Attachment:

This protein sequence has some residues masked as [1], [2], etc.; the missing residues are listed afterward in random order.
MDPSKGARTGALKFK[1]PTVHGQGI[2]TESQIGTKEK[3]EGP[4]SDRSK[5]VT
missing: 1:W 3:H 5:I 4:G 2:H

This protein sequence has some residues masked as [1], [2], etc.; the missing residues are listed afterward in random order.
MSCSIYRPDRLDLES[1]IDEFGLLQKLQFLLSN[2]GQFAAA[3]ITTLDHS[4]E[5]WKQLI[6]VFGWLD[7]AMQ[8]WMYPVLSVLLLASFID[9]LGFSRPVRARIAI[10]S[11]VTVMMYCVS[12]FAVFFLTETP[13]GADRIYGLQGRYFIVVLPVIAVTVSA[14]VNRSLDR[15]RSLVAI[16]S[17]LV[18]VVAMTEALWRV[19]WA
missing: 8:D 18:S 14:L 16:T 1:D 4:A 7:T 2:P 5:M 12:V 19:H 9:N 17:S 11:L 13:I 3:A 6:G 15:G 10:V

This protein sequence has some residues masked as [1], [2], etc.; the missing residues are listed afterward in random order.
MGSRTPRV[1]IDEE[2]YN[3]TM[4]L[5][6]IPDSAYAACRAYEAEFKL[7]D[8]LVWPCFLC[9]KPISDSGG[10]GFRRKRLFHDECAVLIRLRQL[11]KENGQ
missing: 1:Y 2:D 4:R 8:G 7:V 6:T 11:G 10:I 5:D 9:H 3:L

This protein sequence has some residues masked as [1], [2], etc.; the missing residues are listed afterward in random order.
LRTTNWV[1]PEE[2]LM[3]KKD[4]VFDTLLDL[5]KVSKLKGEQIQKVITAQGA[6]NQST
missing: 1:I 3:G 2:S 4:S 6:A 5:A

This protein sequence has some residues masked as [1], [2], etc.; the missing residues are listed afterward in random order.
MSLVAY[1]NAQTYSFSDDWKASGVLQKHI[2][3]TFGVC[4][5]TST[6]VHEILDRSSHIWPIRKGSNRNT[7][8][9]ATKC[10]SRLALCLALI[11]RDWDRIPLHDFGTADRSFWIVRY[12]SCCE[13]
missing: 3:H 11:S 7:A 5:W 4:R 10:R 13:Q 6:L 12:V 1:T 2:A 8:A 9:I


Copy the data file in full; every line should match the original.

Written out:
This protein sequence has some residues masked as [1], [2], etc.; the missing residues are listed afterward in random order.
MDPSKGARTGALKFK[1]PTVHGQGI[2]TESQIGTKEK[3]EGP[4]SDRSK[5]VT
missing: 1:W 3:H 5:I 4:G 2:H

This protein sequence has some residues masked as [1], [2], etc.; the missing residues are listed afterward in random order.
MSCSIYRPDRLDLES[1]IDEFGLLQKLQFLLSN[2]GQFAAA[3]ITTLDHS[4]E[5]WKQLI[6]VFGWLD[7]AMQ[8]WMYPVLSVLLLASFID[9]LGFSRPVRARIAI[10]S[11]VTVMMYCVS[12]FAVFFLTETP[13]GADRIYGLQGRYFIVVLPVIAVTVSA[14]VNRSLDR[15]RSLVAI[16]S[17]LV[18]VVAMTEALWRV[19]WA
missing: 8:D 18:S 14:L 16:T 1:D 4:A 7:T 2:P 5:M 12:V 19:H 9:N 17:S 11:L 13:I 3:A 6:G 15:G 10:V

This protein sequence has some residues masked as [1], [2], etc.; the missing residues are listed afterward in random order.
MGSRTPRV[1]IDEE[2]YN[3]TM[4]L[5][6]IPDSAYAACRAYEAEFKL[7]D[8]LVWPCFLC[9]KPISDSGG[10]GFRRKRLFHDECAVLIRLRQL[11]KENGQ
missing: 1:Y 2:D 4:R 8:G 7:V 6:T 11:G 10:I 5:D 9:H 3:L

This protein sequence has some residues masked as [1], [2], etc.; the missing residues are listed afterward in random order.
LRTTNWV[1]PEE[2]LM[3]KKD[4]VFDTLLDL[5]KVSKLKGEQIQKVITAQGA[6]NQST
missing: 1:I 3:G 2:S 4:S 6:A 5:A

This protein sequence has some residues masked as [1], [2], etc.; the missing residues are listed afterward in random order.
MSLVAY[1]NAQTYSFSDDWKASGVLQKHI[2][3]TFGVC[4][5]TST[6]VHEILDRSSHIWPIRKGSNRNT[7][8][9]ATKC[10]SRLALCLALI[11]RDWDRIPLHDFGTADRSFWIVRY[12]SCCE[13]
missing: 3:H 11:S 7:A 5:W 4:R 10:R 13:Q 6:L 12:V 1:T 2:A 8:A 9:I